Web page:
BY LANIS ANTON SAHAZIZIAN
In France, everyone instinctively connects Charles Aznavour to Armenia and Armenian causes. In Romania, Varujan Voskanian is similarly associated with Armenia and Romania’s Armenian community.
Who is Varujan Voskanian? Today, Varujan Voskanian is the President of the Armenian Community in Romania and has had a long history of serving his countrymen – both in politics and the arts. On the political front, Varujan Voskanian is a prominent member of the Liberal Party of Romania (one of the largest political parties in the country). In fact from 2006 to 2008, Varujan Voskanian had the honor of serving as Romania’s Minister of Finance and the Economy.
Since graduating from the Academy of Economic Studies in Bucharest, Varujan Voskanian has risen to become an important force in Romania’s literary and academic community. He holds the post of Vice-President of the Writers’ Union of Romania and has written several volumes of poetry and prose. In 2009, he published “The Book of Whispers” which has achieved tremendous success in Romanian cultural circles and is now regarded as the 2009 Book of the Year.
This volume is a living story, an epopee of the Armenian community in Romania, a history that spans the last nearly 100 years.
The book’s plot is woven with the characters of the author’s own family – with his grandfather Garabet as protagonist.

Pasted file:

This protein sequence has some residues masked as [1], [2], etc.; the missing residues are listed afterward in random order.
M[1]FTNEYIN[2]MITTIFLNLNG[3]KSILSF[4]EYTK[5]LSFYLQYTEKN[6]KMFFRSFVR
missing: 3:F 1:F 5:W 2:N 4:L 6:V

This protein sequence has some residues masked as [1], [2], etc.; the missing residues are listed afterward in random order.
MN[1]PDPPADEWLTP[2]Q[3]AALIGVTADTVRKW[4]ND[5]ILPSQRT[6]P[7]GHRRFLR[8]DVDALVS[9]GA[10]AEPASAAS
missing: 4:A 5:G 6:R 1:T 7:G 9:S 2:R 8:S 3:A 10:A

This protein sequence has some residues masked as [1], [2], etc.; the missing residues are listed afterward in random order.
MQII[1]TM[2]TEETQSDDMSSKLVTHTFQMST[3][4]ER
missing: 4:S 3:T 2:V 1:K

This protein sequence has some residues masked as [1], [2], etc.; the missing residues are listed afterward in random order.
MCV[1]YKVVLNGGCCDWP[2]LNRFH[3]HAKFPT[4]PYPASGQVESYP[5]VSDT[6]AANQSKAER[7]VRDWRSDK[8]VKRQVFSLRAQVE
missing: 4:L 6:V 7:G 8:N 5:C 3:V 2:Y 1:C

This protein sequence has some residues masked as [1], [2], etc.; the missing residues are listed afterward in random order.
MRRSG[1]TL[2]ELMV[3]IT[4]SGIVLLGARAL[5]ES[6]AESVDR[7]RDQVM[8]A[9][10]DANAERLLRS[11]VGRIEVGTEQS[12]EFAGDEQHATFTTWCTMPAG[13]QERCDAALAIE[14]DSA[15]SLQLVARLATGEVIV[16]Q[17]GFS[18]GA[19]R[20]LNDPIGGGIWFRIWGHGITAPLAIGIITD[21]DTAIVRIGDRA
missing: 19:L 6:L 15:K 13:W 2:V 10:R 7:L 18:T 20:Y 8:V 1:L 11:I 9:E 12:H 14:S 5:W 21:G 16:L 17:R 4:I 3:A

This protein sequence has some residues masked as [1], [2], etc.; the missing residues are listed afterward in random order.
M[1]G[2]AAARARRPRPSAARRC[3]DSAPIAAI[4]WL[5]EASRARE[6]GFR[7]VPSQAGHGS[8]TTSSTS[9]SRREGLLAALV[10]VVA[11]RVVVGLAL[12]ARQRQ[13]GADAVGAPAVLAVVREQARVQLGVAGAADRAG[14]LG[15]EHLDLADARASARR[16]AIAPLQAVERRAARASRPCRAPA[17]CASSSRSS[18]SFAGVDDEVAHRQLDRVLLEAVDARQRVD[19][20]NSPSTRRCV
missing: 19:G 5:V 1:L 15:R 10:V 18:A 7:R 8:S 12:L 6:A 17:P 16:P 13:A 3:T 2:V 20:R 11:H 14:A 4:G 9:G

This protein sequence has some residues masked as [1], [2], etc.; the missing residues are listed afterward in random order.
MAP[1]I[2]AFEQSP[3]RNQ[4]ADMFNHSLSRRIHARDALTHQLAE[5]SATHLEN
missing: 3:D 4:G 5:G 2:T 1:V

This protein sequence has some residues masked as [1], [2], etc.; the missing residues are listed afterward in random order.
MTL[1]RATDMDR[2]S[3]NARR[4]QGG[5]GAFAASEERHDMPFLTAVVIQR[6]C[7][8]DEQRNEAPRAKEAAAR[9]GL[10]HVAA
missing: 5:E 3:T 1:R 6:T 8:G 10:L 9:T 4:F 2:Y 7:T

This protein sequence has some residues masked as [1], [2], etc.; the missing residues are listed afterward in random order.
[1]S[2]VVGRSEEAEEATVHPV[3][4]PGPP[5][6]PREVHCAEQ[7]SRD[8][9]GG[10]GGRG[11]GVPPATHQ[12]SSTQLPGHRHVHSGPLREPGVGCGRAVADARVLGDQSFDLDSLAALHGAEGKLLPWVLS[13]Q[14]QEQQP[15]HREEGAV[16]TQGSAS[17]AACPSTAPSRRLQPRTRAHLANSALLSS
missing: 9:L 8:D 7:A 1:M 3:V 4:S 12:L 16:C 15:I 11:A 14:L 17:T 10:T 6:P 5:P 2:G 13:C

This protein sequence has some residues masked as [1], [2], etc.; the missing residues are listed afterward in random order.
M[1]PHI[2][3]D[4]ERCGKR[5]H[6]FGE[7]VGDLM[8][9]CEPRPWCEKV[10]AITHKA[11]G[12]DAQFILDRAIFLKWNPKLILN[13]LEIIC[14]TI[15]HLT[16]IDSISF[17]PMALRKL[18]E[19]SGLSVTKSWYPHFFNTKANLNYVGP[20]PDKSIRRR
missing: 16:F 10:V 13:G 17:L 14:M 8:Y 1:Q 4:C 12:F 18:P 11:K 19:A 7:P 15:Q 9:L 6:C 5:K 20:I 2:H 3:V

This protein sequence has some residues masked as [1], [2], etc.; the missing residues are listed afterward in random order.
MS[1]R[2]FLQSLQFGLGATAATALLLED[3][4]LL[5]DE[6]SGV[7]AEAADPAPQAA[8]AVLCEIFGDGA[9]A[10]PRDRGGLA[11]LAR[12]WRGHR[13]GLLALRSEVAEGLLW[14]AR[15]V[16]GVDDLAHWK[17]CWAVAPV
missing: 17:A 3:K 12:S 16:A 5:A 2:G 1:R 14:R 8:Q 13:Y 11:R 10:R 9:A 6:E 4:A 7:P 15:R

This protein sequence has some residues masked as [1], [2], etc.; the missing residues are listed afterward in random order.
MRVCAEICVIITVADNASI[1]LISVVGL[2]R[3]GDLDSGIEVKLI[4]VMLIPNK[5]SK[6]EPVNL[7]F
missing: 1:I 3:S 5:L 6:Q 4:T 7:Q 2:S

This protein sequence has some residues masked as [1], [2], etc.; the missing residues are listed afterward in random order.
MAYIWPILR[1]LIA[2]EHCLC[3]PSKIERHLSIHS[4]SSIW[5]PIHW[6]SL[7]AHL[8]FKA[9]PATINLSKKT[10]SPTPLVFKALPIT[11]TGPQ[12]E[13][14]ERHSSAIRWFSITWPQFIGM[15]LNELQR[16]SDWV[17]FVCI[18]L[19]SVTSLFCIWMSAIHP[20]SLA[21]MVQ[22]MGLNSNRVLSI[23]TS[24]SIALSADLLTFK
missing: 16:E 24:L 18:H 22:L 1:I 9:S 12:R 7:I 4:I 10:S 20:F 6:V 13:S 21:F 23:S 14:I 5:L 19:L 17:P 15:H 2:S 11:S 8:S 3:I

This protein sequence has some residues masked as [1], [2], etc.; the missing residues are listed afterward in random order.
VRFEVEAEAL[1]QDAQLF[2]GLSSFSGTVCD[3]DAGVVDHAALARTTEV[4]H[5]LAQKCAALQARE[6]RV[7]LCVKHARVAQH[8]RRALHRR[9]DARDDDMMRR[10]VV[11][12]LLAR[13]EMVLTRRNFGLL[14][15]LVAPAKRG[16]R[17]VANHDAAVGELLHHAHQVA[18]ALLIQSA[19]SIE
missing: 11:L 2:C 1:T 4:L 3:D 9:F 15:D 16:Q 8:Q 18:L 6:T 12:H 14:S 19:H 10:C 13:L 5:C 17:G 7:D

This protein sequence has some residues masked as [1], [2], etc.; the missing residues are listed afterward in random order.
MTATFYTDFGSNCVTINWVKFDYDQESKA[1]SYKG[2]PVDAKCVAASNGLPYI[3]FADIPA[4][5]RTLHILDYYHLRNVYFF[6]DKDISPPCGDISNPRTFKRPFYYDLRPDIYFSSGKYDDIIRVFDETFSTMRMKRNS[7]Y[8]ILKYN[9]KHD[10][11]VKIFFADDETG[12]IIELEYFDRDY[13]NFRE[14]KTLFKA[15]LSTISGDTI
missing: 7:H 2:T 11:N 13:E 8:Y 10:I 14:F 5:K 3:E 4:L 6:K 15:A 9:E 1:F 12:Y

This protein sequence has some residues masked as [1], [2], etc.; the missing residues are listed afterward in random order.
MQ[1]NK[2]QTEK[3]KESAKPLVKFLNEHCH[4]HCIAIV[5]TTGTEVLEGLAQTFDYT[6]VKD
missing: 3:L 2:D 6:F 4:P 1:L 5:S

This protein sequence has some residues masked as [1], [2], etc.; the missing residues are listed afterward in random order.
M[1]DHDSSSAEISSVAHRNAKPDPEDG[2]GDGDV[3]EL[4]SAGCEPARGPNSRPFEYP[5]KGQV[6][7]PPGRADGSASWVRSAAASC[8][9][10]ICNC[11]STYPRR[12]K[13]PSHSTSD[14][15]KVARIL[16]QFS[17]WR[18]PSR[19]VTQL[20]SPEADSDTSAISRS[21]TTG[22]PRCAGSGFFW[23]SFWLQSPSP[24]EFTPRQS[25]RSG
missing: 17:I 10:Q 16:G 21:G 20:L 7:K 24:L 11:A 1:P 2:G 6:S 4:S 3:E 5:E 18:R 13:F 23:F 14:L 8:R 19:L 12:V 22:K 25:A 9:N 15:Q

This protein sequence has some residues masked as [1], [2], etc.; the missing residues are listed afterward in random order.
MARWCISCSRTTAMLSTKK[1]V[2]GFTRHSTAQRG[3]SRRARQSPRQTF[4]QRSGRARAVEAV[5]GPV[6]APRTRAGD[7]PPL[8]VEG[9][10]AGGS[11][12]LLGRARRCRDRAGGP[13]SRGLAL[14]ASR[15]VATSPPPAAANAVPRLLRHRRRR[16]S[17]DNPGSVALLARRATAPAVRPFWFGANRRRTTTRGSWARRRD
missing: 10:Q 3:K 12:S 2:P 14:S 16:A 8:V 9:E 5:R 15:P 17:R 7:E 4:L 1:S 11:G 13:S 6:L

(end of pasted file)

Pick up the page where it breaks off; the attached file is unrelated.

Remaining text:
Naturally, in focusing the reader on the author’s grandparents, “The Book Of Whispers” examines the Armenian Genocide perpetrated in Turkey – the epochal calamity that sadly befell our people and robbed countless families of their homes, churches, schools, livelihoods and murdered 1.5 million people.
Like many Armenians who managed to escape the Genocide, Varujan Voskanian’s relatives found their way to Romania – their adoptive second home where they became proud patriots who enjoyed the freedom to practice their religion and maintain their ancient traditions.
The story of the book continues through the decades into Romania’s post World War II era where occupying Soviet troops brought with them both Communism and dictatorship. It is in these times that Voscanian recounts the story of how a group of Nationalist Armenians were rounded up and deported to Russia where many perished in Siberian gulags. Similar sad tales of Romanian Armenians being “repatriated” to Armenia also form part of the colorful fabric of this important work.
As a reader, I found The Book Of Whispers” difficult to put down as I was continually drawn to the parallels in my own family’s history as Romanian Armenians. But I believe that this volume will resonate with all Armenians who understand what it meant to adopt a new country, a new language and a new culture while preserving our rich heritage.
Rather than share more of the plot, I simply invite you to allow The Book Of Whispers” to captivate you.
The Book of Whispers is currently available in Romanian. Italian and Spanish translations are currently in progress and English, French and Armenian will follow.